01.27.2019 Ice, Ice, Baby

Not a fan of the artist, but definitely like the title.  🙂

We’re finally hitting the ice season.  We had a few days of frigid temperatures and wind chills with some snow followed this week by warm daytime temperatures but the nights are in the teens so ice is plentiful.

Saturday morning was spent at Dean Brook and water laps the hanging branches and exposed roots along the banks coating them with ice pendants.

This morning, Sunday, I visited Harvard Pond in Petersham, MA looking for pond ice and the interesting shapes created as the water freezes. I wasn’t attracted to the pond itself as the ice is mostly thick and white from the melted snow refreezing.  But downstream from the dam had a lot of features to enjoy.

I have a feeling the subject matter pursued tomorrow morning will be related.  Oh, yeah.  There was a nice sunrise this morning but that’ll wait for another day to break up the ice monotony.  🙂

About Steve Gingold

I am a Nature Photographer with interests in all things related. Water, flowers, insects and fungi are my main interests but I am happy to photograph wildlife and landscapes and all other of Nature's subjects.
This entry was posted in Abstract, Ice, Intimate Landscape, Nature Photography, Patterns in Nature, Western Massachusetts and tagged , , , , , , , , , , . Bookmark the permalink.

15 Responses to 01.27.2019 Ice, Ice, Baby

  1. Thank you for capturing and sharing these works of art. How very remarkable nature is!

    Liked by 1 person

  2. shoreacres says:

    The patterns in the second photograph are lovely. Those two little bits of ‘whatever’ in the center resemble milkweed seed, and the curving lines streaming out from them remind me of the fluff.

    Whenever I see ice hanging down as it is in the first photo, I want to break off a piece and eat it like a popsicle. I was quite an icicle-eater as a kid, although none of our icicles were so artistic.

    Liked by 1 person

    • Those little bits are hemlock seeds. But I can see the milkweed seed likeness too.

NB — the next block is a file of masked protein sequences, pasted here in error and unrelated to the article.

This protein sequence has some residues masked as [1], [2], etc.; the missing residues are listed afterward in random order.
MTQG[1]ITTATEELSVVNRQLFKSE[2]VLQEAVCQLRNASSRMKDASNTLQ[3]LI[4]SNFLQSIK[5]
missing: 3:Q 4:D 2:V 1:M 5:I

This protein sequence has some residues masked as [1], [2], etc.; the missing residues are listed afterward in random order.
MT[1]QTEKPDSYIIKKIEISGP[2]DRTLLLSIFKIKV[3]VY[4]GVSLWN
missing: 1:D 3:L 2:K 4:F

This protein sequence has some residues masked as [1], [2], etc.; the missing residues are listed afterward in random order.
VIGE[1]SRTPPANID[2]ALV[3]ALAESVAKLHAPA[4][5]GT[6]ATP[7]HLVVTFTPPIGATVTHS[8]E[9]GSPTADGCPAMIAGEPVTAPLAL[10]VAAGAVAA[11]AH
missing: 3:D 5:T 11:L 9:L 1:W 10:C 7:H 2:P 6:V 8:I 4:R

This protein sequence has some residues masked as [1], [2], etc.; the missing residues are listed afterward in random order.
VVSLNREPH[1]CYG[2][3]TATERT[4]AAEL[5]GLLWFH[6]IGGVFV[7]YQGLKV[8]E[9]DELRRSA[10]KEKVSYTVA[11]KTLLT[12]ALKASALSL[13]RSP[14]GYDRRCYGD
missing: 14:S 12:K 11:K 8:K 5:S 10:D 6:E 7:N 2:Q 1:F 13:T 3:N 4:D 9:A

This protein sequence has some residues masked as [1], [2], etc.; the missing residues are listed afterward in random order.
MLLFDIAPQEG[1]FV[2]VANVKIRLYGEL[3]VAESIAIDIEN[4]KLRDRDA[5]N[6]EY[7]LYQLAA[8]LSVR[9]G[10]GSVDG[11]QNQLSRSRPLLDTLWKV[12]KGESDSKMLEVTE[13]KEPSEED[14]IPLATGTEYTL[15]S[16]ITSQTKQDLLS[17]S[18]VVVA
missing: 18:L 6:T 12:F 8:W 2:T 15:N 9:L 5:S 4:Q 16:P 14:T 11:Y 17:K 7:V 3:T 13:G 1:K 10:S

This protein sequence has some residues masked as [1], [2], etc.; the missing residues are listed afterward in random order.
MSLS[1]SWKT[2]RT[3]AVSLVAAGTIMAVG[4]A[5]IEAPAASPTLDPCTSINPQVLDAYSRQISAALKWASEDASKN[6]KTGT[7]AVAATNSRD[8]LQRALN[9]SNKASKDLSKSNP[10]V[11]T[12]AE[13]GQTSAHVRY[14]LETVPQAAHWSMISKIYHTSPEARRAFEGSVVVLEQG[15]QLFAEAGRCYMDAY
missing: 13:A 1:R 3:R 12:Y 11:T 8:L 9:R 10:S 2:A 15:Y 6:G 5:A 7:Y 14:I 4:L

Same here. As a kid I ate my share of icicles, although my mother admonished me for the ones I got off roofs with all the shingle stuff in the ice. Ours were just long and typical, no shapely pendants.

      Liked by 1 person

  3. White nice white curves swirling through the blue-black of the ice.

    Liked by 1 person

    • There were quite a few similar compositions of which I will be sharing a few. The problem shooting them was the need to be flat above and, in order to do that, a lot ended up being broken. These were from quick forming ice that with the upper edge of water which then receded leaving a nice hollow below. Very fragile and I had to be careful about what I damaged and what I protected. The next person who came along probably thought I had just been tromping all over for fun.

      Like

  4. The cold is becoming a bit brutal lately, but the ice formations are a nice recompense. Both these shots are great!

    Liked by 1 person

    • Thanks. We will see some severe cold and wind chills Thursday and Friday. I hope to get out and find some cool stuff, but I may use my better judgement and stay in. I’ll have to wear enough warm clothing and warming packets that I’ll look like a little kid on the way to school.

      Liked by 1 person

  5. bluebrightly says:

    It’s hardly ice monotony, they’re beautiful! But I wonder if didn’t get too, too cold to go out???

    Liked by 1 person

  6. Pingback: 12.27.2019 Bubbles on Ice | Stephen Gingold Nature Photography Blog

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